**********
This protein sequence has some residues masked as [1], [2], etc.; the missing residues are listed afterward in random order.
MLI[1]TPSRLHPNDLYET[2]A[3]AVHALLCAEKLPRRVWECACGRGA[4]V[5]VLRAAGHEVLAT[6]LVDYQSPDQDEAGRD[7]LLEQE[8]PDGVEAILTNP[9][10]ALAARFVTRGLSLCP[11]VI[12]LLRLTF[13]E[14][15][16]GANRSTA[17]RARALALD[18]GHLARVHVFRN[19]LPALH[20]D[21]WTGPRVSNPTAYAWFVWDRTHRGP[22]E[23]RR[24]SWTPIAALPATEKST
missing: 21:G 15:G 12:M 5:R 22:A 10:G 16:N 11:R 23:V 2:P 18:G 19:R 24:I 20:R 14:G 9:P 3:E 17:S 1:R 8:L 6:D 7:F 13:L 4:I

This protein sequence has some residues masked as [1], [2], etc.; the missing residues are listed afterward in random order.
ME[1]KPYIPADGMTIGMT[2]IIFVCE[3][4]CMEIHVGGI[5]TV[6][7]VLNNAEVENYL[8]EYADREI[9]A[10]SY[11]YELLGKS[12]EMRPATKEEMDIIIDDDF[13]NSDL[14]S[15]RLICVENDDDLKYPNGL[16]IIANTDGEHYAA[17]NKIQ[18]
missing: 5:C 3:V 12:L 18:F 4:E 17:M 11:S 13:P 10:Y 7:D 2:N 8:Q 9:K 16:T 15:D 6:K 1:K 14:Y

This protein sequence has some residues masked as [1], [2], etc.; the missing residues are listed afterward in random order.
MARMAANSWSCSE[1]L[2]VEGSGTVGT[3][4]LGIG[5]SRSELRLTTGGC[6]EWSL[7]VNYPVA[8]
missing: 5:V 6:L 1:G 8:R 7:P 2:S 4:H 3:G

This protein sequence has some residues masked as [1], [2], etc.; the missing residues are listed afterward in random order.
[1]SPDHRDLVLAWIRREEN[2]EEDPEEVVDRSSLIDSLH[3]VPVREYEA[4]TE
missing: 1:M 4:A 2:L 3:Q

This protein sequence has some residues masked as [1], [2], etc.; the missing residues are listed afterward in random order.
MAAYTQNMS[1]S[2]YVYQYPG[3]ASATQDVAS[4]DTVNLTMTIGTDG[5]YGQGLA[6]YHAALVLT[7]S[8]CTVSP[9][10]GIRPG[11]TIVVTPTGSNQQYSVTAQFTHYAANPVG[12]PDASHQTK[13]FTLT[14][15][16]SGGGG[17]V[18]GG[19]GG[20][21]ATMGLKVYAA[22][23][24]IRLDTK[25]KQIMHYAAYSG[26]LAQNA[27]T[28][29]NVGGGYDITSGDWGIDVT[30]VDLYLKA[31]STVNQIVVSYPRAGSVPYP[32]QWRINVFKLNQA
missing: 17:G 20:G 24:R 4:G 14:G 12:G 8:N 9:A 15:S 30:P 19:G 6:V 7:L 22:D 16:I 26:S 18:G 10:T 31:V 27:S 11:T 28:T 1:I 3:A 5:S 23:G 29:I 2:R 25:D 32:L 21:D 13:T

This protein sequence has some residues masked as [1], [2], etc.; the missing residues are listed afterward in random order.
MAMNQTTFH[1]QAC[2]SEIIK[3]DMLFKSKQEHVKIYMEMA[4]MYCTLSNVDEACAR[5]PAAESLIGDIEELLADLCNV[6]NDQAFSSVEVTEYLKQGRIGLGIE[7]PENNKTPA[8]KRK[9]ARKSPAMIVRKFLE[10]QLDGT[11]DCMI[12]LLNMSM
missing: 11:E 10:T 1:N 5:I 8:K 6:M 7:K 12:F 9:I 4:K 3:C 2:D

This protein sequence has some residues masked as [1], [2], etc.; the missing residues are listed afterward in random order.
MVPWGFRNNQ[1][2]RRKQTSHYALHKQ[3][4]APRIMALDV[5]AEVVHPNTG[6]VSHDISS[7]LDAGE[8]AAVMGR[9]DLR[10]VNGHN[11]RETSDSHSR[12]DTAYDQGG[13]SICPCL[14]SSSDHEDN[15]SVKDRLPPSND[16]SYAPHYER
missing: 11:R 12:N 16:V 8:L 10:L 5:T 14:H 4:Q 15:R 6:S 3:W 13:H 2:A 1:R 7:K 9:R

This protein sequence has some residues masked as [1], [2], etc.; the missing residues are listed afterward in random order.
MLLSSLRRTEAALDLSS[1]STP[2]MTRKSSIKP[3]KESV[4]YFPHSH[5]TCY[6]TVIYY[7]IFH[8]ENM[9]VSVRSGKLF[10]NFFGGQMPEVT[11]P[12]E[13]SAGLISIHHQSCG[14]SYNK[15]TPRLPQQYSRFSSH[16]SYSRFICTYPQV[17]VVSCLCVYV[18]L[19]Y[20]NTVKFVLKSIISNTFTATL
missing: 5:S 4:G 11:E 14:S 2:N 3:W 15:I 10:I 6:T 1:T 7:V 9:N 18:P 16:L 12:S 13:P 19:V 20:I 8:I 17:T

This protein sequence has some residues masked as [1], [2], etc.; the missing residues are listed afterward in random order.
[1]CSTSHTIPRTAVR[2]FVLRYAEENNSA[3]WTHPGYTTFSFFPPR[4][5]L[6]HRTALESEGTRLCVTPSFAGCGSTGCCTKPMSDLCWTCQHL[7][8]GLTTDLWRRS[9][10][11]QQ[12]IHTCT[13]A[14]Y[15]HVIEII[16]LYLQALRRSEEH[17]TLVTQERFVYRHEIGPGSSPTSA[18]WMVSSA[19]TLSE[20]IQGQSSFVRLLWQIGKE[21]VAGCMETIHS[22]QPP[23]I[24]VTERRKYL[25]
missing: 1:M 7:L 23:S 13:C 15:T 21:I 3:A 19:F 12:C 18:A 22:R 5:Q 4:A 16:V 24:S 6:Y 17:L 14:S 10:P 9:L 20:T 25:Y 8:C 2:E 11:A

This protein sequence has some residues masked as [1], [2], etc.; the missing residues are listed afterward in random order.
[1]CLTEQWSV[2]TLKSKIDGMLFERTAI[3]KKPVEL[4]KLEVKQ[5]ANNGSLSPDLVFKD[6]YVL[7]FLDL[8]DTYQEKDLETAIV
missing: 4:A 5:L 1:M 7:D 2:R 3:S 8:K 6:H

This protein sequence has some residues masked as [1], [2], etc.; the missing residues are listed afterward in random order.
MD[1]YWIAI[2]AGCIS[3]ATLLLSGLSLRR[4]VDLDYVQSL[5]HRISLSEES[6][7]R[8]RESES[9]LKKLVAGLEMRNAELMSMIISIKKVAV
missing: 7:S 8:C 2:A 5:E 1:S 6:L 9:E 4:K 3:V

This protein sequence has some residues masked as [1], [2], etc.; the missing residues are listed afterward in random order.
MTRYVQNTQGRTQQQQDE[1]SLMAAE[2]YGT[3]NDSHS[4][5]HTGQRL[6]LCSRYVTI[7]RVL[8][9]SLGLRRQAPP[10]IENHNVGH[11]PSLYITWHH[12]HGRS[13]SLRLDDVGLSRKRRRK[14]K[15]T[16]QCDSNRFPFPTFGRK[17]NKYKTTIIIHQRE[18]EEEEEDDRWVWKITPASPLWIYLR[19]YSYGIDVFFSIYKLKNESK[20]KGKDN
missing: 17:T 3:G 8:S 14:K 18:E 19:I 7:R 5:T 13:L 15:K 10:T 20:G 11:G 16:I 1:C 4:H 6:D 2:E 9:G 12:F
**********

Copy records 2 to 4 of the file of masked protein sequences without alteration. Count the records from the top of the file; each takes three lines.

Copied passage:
This protein sequence has some residues masked as [1], [2], etc.; the missing residues are listed afterward in random order.
ME[1]KPYIPADGMTIGMT[2]IIFVCE[3][4]CMEIHVGGI[5]TV[6][7]VLNNAEVENYL[8]EYADREI[9]A[10]SY[11]YELLGKS[12]EMRPATKEEMDIIIDDDF[13]NSDL[14]S[15]RLICVENDDDLKYPNGL[16]IIANTDGEHYAA[17]NKIQ[18]
missing: 5:C 3:V 12:L 18:F 4:E 17:M 11:S 13:P 10:Y 7:D 2:N 8:Q 9:K 16:T 15:D 6:K 1:K 14:Y

This protein sequence has some residues masked as [1], [2], etc.; the missing residues are listed afterward in random order.
MARMAANSWSCSE[1]L[2]VEGSGTVGT[3][4]LGIG[5]SRSELRLTTGGC[6]EWSL[7]VNYPVA[8]
missing: 5:V 6:L 1:G 8:R 7:P 2:S 4:H 3:G

This protein sequence has some residues masked as [1], [2], etc.; the missing residues are listed afterward in random order.
[1]SPDHRDLVLAWIRREEN[2]EEDPEEVVDRSSLIDSLH[3]VPVREYEA[4]TE
missing: 1:M 4:A 2:L 3:Q